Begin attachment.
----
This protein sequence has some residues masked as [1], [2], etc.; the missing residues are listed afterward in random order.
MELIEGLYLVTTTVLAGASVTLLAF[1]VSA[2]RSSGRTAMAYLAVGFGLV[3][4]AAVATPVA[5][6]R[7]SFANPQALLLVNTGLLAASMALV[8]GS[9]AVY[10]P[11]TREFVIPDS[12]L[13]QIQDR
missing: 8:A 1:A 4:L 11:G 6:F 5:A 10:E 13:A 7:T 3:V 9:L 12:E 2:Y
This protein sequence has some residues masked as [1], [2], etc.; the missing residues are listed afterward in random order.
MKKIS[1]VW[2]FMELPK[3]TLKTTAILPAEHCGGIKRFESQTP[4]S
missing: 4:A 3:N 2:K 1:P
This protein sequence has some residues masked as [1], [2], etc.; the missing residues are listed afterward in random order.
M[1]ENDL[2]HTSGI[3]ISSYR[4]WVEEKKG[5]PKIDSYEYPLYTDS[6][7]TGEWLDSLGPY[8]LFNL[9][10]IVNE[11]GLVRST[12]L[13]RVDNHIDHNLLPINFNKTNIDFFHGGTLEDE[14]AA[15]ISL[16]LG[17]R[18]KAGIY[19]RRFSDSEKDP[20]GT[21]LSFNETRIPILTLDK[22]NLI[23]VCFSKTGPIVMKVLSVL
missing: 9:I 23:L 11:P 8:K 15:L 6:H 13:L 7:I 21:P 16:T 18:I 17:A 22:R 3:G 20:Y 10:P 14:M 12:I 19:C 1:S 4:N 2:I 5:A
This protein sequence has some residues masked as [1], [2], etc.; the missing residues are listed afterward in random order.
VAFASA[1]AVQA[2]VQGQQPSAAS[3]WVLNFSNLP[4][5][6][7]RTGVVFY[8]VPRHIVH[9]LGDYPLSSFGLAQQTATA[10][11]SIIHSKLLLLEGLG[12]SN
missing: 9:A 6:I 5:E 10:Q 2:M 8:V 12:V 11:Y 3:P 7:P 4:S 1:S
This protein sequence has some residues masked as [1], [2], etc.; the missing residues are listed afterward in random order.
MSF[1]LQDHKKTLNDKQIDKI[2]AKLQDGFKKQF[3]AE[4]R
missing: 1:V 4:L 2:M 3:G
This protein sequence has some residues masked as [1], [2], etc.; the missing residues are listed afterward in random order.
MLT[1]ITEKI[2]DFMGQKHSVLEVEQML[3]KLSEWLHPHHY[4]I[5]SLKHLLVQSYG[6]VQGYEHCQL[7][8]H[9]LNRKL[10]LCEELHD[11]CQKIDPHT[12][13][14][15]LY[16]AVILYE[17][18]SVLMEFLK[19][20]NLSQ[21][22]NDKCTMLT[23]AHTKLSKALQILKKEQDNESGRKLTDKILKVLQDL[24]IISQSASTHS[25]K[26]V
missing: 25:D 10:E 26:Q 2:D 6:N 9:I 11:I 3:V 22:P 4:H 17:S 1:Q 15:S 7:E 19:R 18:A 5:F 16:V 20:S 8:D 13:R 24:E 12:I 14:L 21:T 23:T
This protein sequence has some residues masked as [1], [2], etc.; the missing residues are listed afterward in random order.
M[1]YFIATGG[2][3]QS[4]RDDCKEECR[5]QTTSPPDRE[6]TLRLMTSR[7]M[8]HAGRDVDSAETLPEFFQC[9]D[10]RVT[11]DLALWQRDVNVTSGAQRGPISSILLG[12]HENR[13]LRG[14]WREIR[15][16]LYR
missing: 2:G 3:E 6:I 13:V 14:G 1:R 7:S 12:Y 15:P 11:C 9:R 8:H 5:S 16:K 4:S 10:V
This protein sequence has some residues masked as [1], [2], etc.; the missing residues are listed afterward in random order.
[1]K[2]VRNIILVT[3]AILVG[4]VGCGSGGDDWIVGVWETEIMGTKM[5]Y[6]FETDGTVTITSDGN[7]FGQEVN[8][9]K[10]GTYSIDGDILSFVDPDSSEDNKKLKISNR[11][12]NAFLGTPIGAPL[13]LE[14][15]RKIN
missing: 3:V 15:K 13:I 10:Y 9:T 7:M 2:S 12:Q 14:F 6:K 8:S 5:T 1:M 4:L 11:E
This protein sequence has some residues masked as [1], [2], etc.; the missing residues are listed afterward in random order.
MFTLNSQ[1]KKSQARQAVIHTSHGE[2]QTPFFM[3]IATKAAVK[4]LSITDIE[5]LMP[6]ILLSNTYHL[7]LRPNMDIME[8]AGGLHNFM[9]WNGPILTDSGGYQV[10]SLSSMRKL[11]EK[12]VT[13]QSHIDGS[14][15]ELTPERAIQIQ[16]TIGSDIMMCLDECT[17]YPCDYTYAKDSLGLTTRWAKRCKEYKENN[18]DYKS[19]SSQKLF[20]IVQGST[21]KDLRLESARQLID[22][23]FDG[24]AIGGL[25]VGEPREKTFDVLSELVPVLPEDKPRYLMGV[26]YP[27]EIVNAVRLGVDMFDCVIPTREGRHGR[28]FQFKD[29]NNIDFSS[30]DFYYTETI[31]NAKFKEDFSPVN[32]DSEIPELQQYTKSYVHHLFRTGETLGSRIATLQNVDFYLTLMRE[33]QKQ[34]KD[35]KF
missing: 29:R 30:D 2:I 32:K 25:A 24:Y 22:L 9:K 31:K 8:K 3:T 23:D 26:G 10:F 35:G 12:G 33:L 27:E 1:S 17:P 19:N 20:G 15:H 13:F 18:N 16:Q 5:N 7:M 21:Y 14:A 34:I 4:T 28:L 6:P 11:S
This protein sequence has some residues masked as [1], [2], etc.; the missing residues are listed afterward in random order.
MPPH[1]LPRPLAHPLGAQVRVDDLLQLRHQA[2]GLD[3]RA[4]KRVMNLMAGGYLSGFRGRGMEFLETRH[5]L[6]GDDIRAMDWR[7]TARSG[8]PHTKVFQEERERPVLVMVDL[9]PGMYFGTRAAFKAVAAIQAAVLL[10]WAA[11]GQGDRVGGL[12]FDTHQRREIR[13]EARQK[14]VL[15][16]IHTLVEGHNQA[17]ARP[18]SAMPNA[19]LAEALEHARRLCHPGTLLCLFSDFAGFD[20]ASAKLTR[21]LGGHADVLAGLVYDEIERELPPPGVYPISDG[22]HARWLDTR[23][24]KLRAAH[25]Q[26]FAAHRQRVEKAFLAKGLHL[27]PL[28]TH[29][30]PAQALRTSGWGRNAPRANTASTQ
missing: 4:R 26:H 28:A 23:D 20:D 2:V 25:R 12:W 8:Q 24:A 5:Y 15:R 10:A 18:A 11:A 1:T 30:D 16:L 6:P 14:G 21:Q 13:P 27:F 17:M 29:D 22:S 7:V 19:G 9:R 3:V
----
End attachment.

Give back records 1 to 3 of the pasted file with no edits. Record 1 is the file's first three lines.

This protein sequence has some residues masked as [1], [2], etc.; the missing residues are listed afterward in random order.
MELIEGLYLVTTTVLAGASVTLLAF[1]VSA[2]RSSGRTAMAYLAVGFGLV[3][4]AAVATPVA[5][6]R[7]SFANPQALLLVNTGLLAASMALV[8]GS[9]AVY[10]P[11]TREFVIPDS[12]L[13]QIQDR
missing: 8:A 1:A 4:L 11:G 6:F 5:A 10:E 13:A 7:T 3:V 9:L 12:E 2:Y
This protein sequence has some residues masked as [1], [2], etc.; the missing residues are listed afterward in random order.
MKKIS[1]VW[2]FMELPK[3]TLKTTAILPAEHCGGIKRFESQTP[4]S
missing: 4:A 3:N 2:K 1:P
This protein sequence has some residues masked as [1], [2], etc.; the missing residues are listed afterward in random order.
M[1]ENDL[2]HTSGI[3]ISSYR[4]WVEEKKG[5]PKIDSYEYPLYTDS[6][7]TGEWLDSLGPY[8]LFNL[9][10]IVNE[11]GLVRST[12]L[13]RVDNHIDHNLLPINFNKTNIDFFHGGTLEDE[14]AA[15]ISL[16]LG[17]R[18]KAGIY[19]RRFSDSEKDP[20]GT[21]LSFNETRIPILTLDK[22]NLI[23]VCFSKTGPIVMKVLSVL
missing: 9:I 23:L 11:P 8:K 15:L 6:H 13:L 7:I 21:P 16:T 18:I 17:A 22:R 3:G 20:Y 10:P 14:M 12:I 19:C 1:S 4:N 2:I 5:A